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It's Tax Time

David Nielsen, MBA

David Nielsen loves helping people transition. He understands that, for many people, your home is your largest investment. It's also where many memori.

David Nielsen loves helping people transition. He understands that, for many people, your home is your largest investment. It's also where many memori.

Feb 22 6 minutes read

Be Prepared

  • Create a tax checklist to gather all of the documents you’ll need.  
  • Download the latest catalog of forms and publications from IRS.gov or have it mailed to you. 
  •  Most tax software programs will allow you to input your information early. Start filling in your information now, so that you’re not rushing to complete it in April.
  • If you have dependents, make sure you know their Social Security numbers so that your return isn’t delayed. If you are divorced, decide which parent will claim the children beforehand to prevent an audit or delay.  
  • You may have until April 17, 2018 to contribute to your traditional and Roth IRA for 2017. Check the IRS website for specific contribution information.


Expecting a Refund? Plan Ahead to Avoid Delays

Create a file for all of your forms, including W-2s from your employer, 1099 forms from banks, etc. These typically arrive in your mailbox through the month of January. If you receive these items electronically, create a file on your computer or print them out for your paper records. If you haven’t received these forms yet, contact your employers, your bank and any other applicable companies and institutions to find out why. 

Keep a copy of your previous year’s tax return, as well as any supporting information for the last three years. Although there may be important changes this year, having information from previous years will make it easier to fill out this year’s taxes, especially if you’re completing them yourself. 

Choose to e-file your taxes. According to the IRS, more than 90 percent of all returns are filed electronically. If you prepare your taxes yourself, consider using the free filing software from the IRS; the software’s ability to check for errors is an added benefit of e-filing versus paper tax returns. If you have your taxes prepared by a professional, ask that they e-file your taxes for you.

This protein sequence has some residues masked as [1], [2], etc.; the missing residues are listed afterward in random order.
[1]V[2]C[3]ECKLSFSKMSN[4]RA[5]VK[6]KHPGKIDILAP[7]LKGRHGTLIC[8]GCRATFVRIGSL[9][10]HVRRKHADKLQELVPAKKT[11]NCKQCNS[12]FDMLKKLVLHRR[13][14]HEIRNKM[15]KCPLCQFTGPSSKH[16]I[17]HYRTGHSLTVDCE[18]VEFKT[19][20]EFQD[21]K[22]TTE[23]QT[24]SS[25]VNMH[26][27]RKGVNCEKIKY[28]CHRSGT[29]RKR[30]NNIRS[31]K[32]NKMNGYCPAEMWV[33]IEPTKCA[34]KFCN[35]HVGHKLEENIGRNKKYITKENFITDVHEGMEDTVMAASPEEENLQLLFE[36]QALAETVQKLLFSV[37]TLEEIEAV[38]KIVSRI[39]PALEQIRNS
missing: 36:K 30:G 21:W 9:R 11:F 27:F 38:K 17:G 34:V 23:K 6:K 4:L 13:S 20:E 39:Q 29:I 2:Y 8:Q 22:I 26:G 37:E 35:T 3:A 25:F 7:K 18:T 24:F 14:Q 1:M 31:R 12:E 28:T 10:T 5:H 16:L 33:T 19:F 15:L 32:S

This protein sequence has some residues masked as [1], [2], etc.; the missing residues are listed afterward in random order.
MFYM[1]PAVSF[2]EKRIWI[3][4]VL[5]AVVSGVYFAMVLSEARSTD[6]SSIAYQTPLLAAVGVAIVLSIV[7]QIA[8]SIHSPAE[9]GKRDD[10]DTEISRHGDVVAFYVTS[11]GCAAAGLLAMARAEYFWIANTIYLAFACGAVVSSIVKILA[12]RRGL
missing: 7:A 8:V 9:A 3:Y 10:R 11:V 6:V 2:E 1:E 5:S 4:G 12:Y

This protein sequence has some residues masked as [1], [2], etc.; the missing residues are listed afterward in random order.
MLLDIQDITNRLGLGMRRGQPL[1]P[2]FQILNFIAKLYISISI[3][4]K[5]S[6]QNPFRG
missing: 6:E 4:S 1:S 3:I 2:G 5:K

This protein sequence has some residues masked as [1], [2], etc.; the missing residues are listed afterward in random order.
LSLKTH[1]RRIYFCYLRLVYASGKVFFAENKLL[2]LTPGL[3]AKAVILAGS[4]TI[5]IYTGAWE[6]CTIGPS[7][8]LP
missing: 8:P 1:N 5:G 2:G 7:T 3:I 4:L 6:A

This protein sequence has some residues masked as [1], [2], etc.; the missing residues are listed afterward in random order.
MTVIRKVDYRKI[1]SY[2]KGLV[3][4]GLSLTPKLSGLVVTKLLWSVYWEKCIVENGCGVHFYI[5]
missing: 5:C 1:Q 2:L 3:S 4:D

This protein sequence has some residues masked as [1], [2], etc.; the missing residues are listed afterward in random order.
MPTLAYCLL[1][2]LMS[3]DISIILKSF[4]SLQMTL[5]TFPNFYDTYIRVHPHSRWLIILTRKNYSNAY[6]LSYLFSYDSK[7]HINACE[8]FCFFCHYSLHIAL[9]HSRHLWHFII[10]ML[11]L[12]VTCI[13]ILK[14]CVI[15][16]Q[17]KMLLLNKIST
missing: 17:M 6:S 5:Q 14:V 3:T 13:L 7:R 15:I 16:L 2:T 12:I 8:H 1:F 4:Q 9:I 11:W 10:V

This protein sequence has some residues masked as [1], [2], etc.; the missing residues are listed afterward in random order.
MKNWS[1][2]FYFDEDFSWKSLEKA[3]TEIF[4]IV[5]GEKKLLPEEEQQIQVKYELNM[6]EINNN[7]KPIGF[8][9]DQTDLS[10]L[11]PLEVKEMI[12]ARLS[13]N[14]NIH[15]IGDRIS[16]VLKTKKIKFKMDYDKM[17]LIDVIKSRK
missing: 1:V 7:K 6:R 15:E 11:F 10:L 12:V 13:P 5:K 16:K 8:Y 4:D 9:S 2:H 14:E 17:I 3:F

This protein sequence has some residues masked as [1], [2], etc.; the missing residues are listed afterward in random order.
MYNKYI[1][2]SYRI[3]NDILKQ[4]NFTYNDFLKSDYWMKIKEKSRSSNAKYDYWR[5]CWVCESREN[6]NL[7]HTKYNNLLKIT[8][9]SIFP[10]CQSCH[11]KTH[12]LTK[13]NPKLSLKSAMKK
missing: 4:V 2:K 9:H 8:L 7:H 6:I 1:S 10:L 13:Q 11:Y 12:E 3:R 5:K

Get your refund earlier by choosing direct deposit. Reduce the chances of your refund check getting lost, stolen or declared undeliverable by choosing to have it deposited directly into your bank account. Be sure to check, and double check, your financial institution’s routing number and your account number to ensure you receive it without delay.


Did You...

  • Have a major life change in 2017, such as a new mortgage, marriage, divorce or baby? You may need to file a new W-4. 
  • Move? Update your mailing address with your employers, clients and institutions that hold your investments and bank accounts. If the forms have already been sent, contact the companies and ask to change your address.


4 Ways to Protect Yourself from Identity Theft This Tax Season

Identity theft is the fastest growing crime in America. Tax time presents an even greater risk for ID theft because your personal information is everywhere. Below are tips to avoid becoming a victim this tax season. 

1. Watch Your Mailbox. When income tax forms start coming in the mail, a potential ID thief can easily gain access to personal information, such as your Social Security number and your income. If you don’t have a locking mailbox, now is a great time to invest in one. You should also consider dropping your tax return into a USPS collection box or taking it directly to the post office.

 2. Destroy Sensitive Material. Use a confetti paper shredder to ensure that your documents are properly destroyed; information can still be retrieved from documents shredded with lowend paper shredders. If you have used your computer to prepare any part of your tax return, a savvy identity thief could recover this information from your hard drive, even if you deleted the file. There is software available that will perform a “secure delete” of your sensitive files to ensure that they cannot be recovered. 

3. Choose the Right Tax People. Find a tax preparation service that is dedicated to providing year-round financial services to its clients, and beware of companies that hire seasonal workers with minimal training. This way, you can confirm your personal information is in the hands of professionals. 

4. Be Careful Online. If you plan to use an online tax service, ensure the site is reputable. Type the website URL directly, and never follow an email link. Also, ensure all information is sent via a secure connection. Look for their security information. What encryptions do they use? What other measures do they take to guarantee added security?


Get Free Tax Advice from the IRS

Trained community volunteers are available throughout the country to offer free tax assistance and even file your tax return electronically. There are three government-sponsored tax assistance programs:

  • Volunteer Income Tax Assistance (VITA) program: Offers preparation assistance to taxpayers with low-to-moderate income, disabilities or limited English. 
  • Tax Counseling for the Elderly (TCE): Assists people age 60 and over with a special emphasis on the tax needs of senior citizens.
  • Armed Forces Tax Council (AFTC): Members of the armed forces and their families can have their returns prepared for free, often on-site.


All information is general in nature, not legal advice and not warranted or guaranteed. Readers are cautioned not to rely solely on this information. Because tax laws change, it is imperative that you consult a professional tax adviser—such as an accountant—in your area regarding tax matters.

Source: Buffini and Company

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